Dear Miss Bossy Pants, You might not remember me, but I was one of the girls you bossed around when we were kids. I was the short one, kinda quiet, a little shy. I was one of the girls you mowed down in the lunch line, barreled over in gym class and dictated what games we had to play at recess.
I even had a jacket with your footprints running across my back. I was the one you interrupted, talked over and looked straight through. You were the one who designated yourself as in-charge. Even the teacher was afraid of you.
You were Lucy from the Peanuts gang and Margaret from Dennis the Menace. Bossy, bossy, bossy. Yak, yak, yak.
We’re not supposed to call girls like you bossy anymore because we could hurt your self-esteem. (Like that was ever in short supply.)
You must be pretty jazzed to have someone like Chief Operating Officer Sheryl Sandberg of Facebook launching a Ban Bossy campaign on your behalf. Sandberg says calling girls bossy can keep them from their dreams of executive leadership. My dream was to get the ball back from you so I could play four square.
Sandberg was called bossy and look how it damaged her. She’s worth more than $1 billion.
Sandberg has a lot of rich and famous women on board, including Condoleezza Rice, Beyonce, the head of the Girl Scouts and Yahoo. It’s a pretty downtrodden group all right. If their dreams of leadership were squashed, they sure recovered well.
Anyway, about banning this word bossy. I’m against it. I’m anti-censorship in general. I’m a freedom-and-liberty kind of gal. I’m not going to be hitting the like button on this one.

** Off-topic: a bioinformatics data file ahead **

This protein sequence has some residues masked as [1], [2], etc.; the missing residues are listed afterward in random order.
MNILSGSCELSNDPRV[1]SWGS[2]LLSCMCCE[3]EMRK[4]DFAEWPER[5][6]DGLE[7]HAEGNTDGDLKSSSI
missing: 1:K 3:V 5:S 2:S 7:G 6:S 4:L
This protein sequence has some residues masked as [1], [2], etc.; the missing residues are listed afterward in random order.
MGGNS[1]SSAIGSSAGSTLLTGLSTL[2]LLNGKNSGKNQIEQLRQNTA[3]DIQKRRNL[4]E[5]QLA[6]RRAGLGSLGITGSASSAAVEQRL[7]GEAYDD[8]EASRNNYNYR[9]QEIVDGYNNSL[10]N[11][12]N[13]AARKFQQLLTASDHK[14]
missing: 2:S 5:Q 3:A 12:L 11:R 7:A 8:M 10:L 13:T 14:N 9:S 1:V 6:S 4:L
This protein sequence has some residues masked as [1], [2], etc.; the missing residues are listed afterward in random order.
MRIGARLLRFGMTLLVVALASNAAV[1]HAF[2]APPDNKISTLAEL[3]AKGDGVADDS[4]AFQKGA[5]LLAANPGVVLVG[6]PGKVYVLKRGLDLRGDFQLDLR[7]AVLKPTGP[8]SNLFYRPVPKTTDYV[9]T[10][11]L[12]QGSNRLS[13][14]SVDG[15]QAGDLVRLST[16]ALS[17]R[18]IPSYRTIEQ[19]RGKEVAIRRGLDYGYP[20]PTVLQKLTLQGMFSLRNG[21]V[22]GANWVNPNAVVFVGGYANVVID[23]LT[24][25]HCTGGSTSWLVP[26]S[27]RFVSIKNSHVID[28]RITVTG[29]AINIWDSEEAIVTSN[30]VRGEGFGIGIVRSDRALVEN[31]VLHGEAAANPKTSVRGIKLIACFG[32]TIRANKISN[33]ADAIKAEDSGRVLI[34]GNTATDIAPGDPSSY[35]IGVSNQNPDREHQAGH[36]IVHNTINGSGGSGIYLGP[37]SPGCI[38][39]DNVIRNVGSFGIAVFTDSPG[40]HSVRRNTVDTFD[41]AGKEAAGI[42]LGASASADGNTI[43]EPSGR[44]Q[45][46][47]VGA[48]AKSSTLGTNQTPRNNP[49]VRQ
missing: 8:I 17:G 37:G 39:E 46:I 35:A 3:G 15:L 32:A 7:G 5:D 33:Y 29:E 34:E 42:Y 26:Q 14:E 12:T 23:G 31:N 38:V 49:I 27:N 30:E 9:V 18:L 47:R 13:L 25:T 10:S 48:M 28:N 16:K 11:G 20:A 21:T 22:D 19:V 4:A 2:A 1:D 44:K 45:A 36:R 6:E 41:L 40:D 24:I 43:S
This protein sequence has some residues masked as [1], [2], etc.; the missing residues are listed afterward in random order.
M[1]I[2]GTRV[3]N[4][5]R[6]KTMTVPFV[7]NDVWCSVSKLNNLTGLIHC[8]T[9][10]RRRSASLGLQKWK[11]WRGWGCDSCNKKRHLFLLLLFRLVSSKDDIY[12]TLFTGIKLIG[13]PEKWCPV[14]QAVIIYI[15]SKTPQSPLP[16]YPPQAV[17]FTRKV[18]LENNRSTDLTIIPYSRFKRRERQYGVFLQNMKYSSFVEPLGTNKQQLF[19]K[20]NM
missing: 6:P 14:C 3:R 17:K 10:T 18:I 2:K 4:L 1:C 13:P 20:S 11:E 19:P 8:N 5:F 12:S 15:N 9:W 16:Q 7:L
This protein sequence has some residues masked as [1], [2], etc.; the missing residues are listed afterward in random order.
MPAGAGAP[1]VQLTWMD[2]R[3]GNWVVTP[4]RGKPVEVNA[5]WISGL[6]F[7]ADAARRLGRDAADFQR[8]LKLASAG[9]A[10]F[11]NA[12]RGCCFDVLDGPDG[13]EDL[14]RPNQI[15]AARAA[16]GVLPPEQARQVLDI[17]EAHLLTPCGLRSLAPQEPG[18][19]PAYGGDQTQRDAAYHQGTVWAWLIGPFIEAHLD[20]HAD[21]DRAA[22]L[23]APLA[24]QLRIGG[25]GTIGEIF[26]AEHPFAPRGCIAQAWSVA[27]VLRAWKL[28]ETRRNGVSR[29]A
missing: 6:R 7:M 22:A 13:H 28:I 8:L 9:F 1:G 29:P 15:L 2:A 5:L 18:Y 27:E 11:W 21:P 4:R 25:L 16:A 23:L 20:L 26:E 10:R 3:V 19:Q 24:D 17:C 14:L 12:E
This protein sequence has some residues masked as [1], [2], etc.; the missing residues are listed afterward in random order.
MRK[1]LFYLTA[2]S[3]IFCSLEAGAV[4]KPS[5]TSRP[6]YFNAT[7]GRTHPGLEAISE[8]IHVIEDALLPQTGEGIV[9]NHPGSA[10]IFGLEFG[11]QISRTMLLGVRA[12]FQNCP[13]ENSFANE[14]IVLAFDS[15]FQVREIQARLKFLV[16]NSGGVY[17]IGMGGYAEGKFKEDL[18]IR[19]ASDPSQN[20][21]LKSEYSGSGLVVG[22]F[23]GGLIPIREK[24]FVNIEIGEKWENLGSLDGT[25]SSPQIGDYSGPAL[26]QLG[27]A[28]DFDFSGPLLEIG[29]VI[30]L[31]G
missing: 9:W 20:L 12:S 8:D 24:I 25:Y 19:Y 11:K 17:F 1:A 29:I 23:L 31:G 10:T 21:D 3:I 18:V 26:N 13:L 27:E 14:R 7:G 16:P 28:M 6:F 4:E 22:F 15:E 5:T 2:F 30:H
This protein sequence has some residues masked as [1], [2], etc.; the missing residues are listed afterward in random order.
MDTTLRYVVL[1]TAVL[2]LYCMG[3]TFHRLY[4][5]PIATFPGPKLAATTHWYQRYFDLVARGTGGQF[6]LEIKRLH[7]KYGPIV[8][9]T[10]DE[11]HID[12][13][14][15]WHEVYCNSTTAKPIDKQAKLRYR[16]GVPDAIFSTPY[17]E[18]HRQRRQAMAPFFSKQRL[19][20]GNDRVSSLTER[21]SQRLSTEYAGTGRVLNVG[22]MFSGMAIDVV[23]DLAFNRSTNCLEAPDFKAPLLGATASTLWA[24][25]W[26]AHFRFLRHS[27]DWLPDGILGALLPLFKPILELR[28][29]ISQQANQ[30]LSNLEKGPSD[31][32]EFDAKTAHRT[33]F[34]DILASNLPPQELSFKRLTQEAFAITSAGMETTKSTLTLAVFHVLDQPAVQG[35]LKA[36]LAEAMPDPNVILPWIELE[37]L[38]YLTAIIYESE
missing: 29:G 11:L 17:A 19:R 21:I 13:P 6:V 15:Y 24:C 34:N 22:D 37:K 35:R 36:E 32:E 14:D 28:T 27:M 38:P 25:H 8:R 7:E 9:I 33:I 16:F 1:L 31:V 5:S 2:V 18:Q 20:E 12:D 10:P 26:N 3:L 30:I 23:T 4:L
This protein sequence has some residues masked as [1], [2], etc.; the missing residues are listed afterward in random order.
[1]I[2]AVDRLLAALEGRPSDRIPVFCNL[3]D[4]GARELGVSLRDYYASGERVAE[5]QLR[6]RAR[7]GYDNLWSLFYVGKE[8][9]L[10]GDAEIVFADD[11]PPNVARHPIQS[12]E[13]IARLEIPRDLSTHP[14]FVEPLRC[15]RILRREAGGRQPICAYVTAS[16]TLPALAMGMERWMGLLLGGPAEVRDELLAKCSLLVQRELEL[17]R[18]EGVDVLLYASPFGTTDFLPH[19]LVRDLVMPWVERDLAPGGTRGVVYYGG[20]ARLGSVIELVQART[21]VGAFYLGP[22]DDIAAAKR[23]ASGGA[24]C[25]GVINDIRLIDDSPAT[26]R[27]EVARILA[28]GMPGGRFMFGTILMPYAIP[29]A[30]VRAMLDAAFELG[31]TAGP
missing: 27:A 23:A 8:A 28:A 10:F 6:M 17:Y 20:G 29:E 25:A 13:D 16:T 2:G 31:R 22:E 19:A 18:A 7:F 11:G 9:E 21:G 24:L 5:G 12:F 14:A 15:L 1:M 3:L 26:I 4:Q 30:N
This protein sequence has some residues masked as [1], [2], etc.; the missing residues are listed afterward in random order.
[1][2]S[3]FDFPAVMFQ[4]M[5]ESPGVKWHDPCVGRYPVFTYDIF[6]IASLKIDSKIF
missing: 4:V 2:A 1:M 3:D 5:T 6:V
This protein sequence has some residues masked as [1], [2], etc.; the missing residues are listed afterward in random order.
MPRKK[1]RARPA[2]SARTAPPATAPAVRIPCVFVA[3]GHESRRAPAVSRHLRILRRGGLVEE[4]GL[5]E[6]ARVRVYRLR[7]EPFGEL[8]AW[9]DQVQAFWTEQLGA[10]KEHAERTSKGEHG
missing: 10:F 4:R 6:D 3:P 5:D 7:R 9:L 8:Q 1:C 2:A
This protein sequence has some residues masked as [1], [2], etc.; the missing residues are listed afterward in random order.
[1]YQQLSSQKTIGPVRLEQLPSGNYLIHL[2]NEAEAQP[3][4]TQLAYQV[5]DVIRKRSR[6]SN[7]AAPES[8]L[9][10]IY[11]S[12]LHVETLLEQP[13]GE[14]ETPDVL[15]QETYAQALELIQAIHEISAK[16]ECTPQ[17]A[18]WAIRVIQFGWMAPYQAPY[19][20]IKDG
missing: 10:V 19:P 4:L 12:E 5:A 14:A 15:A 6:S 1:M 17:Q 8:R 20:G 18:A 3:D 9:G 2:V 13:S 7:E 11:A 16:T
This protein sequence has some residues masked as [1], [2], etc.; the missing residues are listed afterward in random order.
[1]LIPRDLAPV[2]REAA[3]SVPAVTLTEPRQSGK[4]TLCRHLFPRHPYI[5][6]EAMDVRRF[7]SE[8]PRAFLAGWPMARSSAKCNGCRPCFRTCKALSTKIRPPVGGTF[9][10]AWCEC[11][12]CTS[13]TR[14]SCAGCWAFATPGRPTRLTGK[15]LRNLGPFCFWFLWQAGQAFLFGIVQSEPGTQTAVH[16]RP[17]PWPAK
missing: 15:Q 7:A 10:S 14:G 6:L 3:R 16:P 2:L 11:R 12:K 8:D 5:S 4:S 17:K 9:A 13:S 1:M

The thing is this, if someone calls you bossy, why not think about it? Maybe you are. And if you are, maybe you need to change. Maybe you’re not the only one with some ideas. Maybe you can be overbearing, obnoxious even.
And if you’re not bossy, let it roll. Don’t make a federal case — let alone a website, buttons and a social media campaign.
Sure, it’s not always kind to call someone bossy. But consider the options: domineering, controlling, aggressive, overbearing, self-absorbed or simply “the girl who hogs the tempera paints.”
Banning bossy won’t empower little girls, it will only victimize them. One more thing they are to be offended by.
And the argument that little girls are being held back has more holes in it than my kitchen colander. (I have a house now. Does that surprise you?) The average ratio of female to males entering college is 56 to 44. Females graduate college at a far higher rate and the latest Fortune 500 listed more female CEOS than ever before.
I will say I enjoy the irony of the Ban Bossy campaign — wealthy, powerful, successful women telling the rest of us what we can’t say.
I should have said it years ago, but I didn’t, so I’ll say it now: You’re not the boss of me.
The short kid with curly brown hair
Lori Borgman is an Indianapolis columnist. Send comments to firstname.lastname@example.org.